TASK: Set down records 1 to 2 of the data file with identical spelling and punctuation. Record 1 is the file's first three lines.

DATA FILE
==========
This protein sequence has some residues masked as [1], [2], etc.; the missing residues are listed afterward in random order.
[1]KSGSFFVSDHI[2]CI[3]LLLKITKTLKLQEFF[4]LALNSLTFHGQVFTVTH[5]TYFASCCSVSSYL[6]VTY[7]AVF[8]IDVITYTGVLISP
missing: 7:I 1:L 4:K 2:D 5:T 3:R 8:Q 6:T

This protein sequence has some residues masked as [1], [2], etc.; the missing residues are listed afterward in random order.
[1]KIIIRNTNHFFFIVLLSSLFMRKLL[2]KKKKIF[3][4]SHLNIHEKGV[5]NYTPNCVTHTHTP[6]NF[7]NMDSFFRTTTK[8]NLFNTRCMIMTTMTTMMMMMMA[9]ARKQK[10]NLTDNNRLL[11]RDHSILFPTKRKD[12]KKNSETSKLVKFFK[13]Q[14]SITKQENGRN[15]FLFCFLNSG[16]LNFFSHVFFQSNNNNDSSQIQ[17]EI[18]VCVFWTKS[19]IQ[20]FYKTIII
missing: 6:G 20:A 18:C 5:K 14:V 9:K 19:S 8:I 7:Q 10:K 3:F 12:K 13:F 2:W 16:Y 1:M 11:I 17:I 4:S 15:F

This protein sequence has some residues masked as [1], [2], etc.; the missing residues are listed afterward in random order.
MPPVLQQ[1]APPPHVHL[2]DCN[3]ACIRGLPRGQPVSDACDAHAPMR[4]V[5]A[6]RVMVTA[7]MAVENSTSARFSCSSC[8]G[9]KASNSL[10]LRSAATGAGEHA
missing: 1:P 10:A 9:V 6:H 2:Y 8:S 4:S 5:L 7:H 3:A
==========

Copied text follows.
This protein sequence has some residues masked as [1], [2], etc.; the missing residues are listed afterward in random order.
[1]KSGSFFVSDHI[2]CI[3]LLLKITKTLKLQEFF[4]LALNSLTFHGQVFTVTH[5]TYFASCCSVSSYL[6]VTY[7]AVF[8]IDVITYTGVLISP
missing: 7:I 1:L 4:K 2:D 5:T 3:R 8:Q 6:T

This protein sequence has some residues masked as [1], [2], etc.; the missing residues are listed afterward in random order.
[1]KIIIRNTNHFFFIVLLSSLFMRKLL[2]KKKKIF[3][4]SHLNIHEKGV[5]NYTPNCVTHTHTP[6]NF[7]NMDSFFRTTTK[8]NLFNTRCMIMTTMTTMMMMMMA[9]ARKQK[10]NLTDNNRLL[11]RDHSILFPTKRKD[12]KKNSETSKLVKFFK[13]Q[14]SITKQENGRN[15]FLFCFLNSG[16]LNFFSHVFFQSNNNNDSSQIQ[17]EI[18]VCVFWTKS[19]IQ[20]FYKTIII
missing: 6:G 20:A 18:C 5:K 14:V 9:K 19:S 8:I 7:Q 10:K 3:F 12:K 13:F 2:W 16:Y 1:M 11:I 17:I 4:S 15:F